• Kamkambuttons

    I used to live in Canberra before my family migrated to the coast, and in the 4 years we lived there it only snowed once. But it’s still snow compared to what everywhere else gets!

  • Hinoema

    “Japan is rich in seasonal change without widely separated extremes in temperature…”

    In the last six months here (southern Arizona) it has varied from 8 degrees to 108 degrees, so don’t even with that, Japans.

  • Elaine Czech

    Well in thinking about schools, in America the public schools are not all on the same curriculum/track. This can be a nightmare if you have to transfer schools, but it can also be a blessing because if you don’t like your public school (if you have the means) you can transfer.

  • Henro

    Exactly. The Japanese system is more standardized across the country, so this is one (of MANY) reasons that comparing Japanese schools to American schools is apples and oranges – pointless and a waste of time. )

    In fact, some of the problems of US schools (over reliance on standardized testing and overcrowding in the classroom) are actual GOALS of (some) Japanese schools.

    It turns out, if you pay thousands of dollars for your child to go to a special, private school in Japan – you can expect him to have class sizes of up to FIFTY students, and their ENTIRE curriculum aimed 100% at teaching him to pass standardized tests.

    This is just one example, but this isn’t a run-down public school I’m talking about. This is one of the most expensive private schools in the prefecture – their class size is 50 and the students do nothing but study for their tests. I’ve even been told that they don’t have labs for their chemistry classes, because it’s all book work.

    This is the IDEAL in Japan, whereas in America is the worst possible case scenario. So, yeah. If you want to compare Japanese schools to American, there just is no point: the problems we have in American schools are the stated goals that (some) Japanese schools strive for.

    Oh, and that’s not even getting into the fact that even after all the money you spend on private schools here, it STILL isn’t enough for children to get a decent education, and many students have to go to hyper-expensive cram schools until 9 or 10 o’clock at night just to be able to pass their tests. Yes, even the kids going to hyper-expensive, “elite” private schools have to go to these cram schools. Part of the reason for this is that, even if you go to a private school, a HUGE portion of your time in school is devoted to time-wasting events and festivals and other projects that take up months and months of the students’ time preparing for during school hours.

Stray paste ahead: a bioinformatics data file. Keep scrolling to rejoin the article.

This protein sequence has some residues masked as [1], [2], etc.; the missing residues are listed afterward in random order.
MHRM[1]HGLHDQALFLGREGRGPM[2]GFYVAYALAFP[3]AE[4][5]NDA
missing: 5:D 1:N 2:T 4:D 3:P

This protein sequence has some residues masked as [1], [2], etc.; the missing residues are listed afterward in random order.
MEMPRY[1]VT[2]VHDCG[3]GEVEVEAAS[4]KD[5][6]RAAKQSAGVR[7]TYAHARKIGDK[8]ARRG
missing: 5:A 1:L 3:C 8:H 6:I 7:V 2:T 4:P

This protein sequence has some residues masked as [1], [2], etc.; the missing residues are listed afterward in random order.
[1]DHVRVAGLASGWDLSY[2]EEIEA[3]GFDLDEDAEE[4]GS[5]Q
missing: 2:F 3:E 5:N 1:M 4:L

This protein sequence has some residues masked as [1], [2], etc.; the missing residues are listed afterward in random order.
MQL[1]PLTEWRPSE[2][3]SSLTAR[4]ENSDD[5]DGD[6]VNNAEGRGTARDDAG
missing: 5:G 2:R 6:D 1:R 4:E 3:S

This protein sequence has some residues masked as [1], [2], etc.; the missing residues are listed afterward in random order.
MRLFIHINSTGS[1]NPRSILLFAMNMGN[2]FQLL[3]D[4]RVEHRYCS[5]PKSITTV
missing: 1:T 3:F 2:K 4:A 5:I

American schools have problems, but wow, it just doesn’t compare to Japan. There is absolutely no comparison whatsoever.

  • belgand

    San Francisco largely has little in the way of seasons. They do exist, but the differences tend to be more subtle, or at least, less like the ones that most people expect. For one thing the seasonal temperature variation tends to only be about 10-15 degrees F… but that only tells part of the story. The big one is that fall/winter tend to be the rainy season and spring/summer are a dry season with little rain. It’s not an absolute, but there’s a strong tendency. The other odd change is that the real temperature often has less to do with the listed one. This is because summer is probably one of the coldest seasons. Why? Because it’s also the foggiest season. Hot temperatures inland mean that cold ocean winds get sucked across the city where they create fog. So we spend days and sometimes weeks covered with a dense bank of cold grey and with plenty of wind so the sun never gets a chance to heat the air up. Even when the weather is warmer there’s still usually a constant breeze coming off the ocean and blowing away any warm air. Crossing the street into the shade can make things noticeably cooler and once the sun goes down it gets pretty cold.

    I actually welcome not having seasons in general. They’re largely unpleasant and things should ideally just reach a perfect temperature without inclement weather (or the horrors of snow) and just stay that way. The only problem is that our temperature stays stuck at about 50-65 F year-round so it’s always cold and often pretty damp. Terrible during the summer, but at least it’s not freezing cold in the winter.

  • Admiral Awesome

    In Florida we only have two seasons, the Wet season and the dry season, and man is it boring.

  • Admiral Awesome